Active projects

AI Society: Emergence of Communication amongst Autonomous Neural Networks

The next challenge in AI will probably not be about making faster computers, collecting more data, or designing adaptive robot embodiment. The key will be to allow for machines to communicate their internal states, in a process arguably similar to humans sharing about their emotions. The now very popular deep neural networks, even though extremely efficient at implementing complicated tasks, represent hundreds of thousands of parameters. Apart from looking at the outputs, no human can make sense anymore of how computations are really made inside those networks, or “how the AI thinks”. The next step will naturally be for the machines themselves to report the way they reach conclusions. In order for those reports to be understandable to humans and other machines, communication will need to be established, much like a natural language for AI. In this research, we connect a population of neural networks together, with the task of teaching each other relevant information to solve different sets of tasks, using a limited medium. Our research aims to understand the underlying principles of the spontaneous emergence of communication, from the interaction between autonomous agents. From the connectivity between different AIs, emerges a society that coevolves with its environment. This society may acquire its own swarm mind, transitioning to a phase in which it is controlled by new sets of phenomena, as a result making them more and more independent from their hardware. [In preparation]

Network optimization


The Expansion of Intelligence in Emergent Systems

All forms of technology are tools invented or discovered by living beings which brought them a different – arguably more efficient – picture of reality, helping them to make choices through their lifetime. One example of such technology is language, which since it has become part of human cognition, has increased the human ability to learn about the regularities in their environment, and has eventually given rise to science (after the invention of writing). Mathematics and AI are other examples of technologies which increased the global cognitive capacity of human culture. Now, if one considers human cognition to be separable from the tool, one may worry about the danger of one cognitive entity taking over the computation made in another. For example, there is a danger that in the future humans may offload so much of their thinking to their smartphones that they become much less capable of performing the kind of thinking process they used to be capable of before. In this work, we first analyze the conditions of such separation, to then analyze the effects of local increases and decreases of intelligence, as computational processes, in artificial life models. Preliminary results demonstrate how agents can append technology to themselves in such a way that their own cognitive ability is increased, and not shrunk. Implications could result in a new theory of integration of so-called “relevant computation”, i.e. cooperative processing of information among groups of intelligent entities. [In preparation]

ant_cooperation


Emergence of Autonomy and Agency in Complex Systems

The spontaneous generation of life has long been a central question investigated in the study of the origins of life. We attempt to address this question with two different approaches: information theory and artificial chemistry. We first construct an artificial chemistry model, simulating a system composed of chemical substances, either simulated with interaction rules and with more or less coarse-grained structures or implemented in vitro. We also design a collection of information-theoretical measures aimed to identify autonomous subprocesses in a system, which allows us to divide and conquer the dynamical space. Our early results suggest new ways to quantify the emergence of individuality in early life. [PDF]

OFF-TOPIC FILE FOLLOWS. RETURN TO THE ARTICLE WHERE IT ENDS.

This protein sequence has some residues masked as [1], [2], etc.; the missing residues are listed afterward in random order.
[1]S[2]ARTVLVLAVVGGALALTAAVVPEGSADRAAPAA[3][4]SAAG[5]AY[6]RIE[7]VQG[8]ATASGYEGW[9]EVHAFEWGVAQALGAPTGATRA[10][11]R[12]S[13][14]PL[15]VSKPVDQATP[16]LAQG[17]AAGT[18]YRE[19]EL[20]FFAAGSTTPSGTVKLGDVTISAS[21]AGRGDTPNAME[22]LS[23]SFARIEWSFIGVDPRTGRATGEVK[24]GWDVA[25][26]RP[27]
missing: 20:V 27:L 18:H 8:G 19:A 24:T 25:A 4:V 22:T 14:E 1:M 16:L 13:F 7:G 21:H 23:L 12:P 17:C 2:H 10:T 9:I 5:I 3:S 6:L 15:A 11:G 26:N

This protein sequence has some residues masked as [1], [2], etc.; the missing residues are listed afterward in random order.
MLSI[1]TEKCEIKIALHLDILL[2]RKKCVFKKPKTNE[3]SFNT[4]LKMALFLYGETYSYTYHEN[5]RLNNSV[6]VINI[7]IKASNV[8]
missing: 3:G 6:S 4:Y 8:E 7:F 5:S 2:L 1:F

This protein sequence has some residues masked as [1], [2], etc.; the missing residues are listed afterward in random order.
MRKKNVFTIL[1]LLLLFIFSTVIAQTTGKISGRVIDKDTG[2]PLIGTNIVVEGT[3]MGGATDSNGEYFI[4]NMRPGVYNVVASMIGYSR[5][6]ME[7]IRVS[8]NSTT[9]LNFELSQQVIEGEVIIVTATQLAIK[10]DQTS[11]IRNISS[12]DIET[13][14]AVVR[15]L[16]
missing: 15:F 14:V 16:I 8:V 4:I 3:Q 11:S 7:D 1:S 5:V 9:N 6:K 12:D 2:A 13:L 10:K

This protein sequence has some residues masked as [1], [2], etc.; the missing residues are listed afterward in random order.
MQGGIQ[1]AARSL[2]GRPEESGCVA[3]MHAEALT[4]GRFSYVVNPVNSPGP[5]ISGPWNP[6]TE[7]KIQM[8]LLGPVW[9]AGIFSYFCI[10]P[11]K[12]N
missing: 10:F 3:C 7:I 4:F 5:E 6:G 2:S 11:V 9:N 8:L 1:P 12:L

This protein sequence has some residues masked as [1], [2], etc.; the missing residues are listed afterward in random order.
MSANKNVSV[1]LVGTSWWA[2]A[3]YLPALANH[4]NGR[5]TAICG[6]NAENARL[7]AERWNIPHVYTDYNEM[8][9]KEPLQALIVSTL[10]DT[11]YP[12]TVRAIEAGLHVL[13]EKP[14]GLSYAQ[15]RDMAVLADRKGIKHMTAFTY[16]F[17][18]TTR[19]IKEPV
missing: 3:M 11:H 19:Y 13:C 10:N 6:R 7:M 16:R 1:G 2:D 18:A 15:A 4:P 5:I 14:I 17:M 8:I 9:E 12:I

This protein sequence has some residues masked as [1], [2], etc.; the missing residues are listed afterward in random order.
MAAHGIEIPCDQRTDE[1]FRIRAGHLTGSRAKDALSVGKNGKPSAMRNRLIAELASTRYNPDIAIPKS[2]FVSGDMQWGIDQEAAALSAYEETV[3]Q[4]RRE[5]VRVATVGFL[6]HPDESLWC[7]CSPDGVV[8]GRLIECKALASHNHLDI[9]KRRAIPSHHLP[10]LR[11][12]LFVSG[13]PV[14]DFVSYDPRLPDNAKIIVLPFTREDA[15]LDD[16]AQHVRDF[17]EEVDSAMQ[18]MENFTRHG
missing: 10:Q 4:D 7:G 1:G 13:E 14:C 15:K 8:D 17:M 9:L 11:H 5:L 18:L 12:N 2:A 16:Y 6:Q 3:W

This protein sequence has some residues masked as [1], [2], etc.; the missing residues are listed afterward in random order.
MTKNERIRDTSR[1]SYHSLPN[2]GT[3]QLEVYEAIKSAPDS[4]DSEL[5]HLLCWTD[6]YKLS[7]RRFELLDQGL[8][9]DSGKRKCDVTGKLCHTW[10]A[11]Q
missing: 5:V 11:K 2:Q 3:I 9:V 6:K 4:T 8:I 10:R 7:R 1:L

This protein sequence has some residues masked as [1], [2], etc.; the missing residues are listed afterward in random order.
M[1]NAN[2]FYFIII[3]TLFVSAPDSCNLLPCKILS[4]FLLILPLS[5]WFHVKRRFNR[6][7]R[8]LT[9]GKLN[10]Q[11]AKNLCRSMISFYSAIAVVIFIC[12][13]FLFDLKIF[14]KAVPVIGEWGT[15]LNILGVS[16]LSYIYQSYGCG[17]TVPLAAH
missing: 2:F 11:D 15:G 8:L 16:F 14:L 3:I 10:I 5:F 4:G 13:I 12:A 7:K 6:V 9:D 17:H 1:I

Swarm Ethics: Evolution of Cooperation in a Multi-Agent Foraging Model

“It brings out the animal in us” is often heard, when speaking of unaltruistic behavior. Frans de Waal has argued against a ” veneer theory ” of one of humanity’s most valued traits: morality. It has been proposed that morality emerges as a result of a system of evolutionary processes, giving rise to social altruistic instincts. Traditional research has been arguing that fully-fledged cognitive systems were required to give each individual its autonomy. In this paper, we propose that a simple sense of morality can evolve from swarms of agents picking actions such that they are viable to the survival of the whole group. In order to illustrate the emergence of a moral sense within a community of individuals, we use an asynchronous evolutionary model, simulating populations of simulated agents performing a foraging task on a two-dimensional map. We discuss the morality of each emergent behavior within each population, then subsequently analyze several cases of interactions between different evolved foraging strategies, which we argue bring some insight on the concept of morality out of a group, or across species.This proposed approach brings a new perspective on the way morality can be studied in an artificial model, in terms of adaptive behavior, corroborating the argument in which morality can be defined not only in highly cognitive species, but across all levels of complexity in life. [PDF]


Self-Organizing Particles under Variable Internal vs. External Competition

In this project, we attempt to  investigate the influence of competition intra- and inter-group on the evolution of cooperative behavior in different species of simulated agents.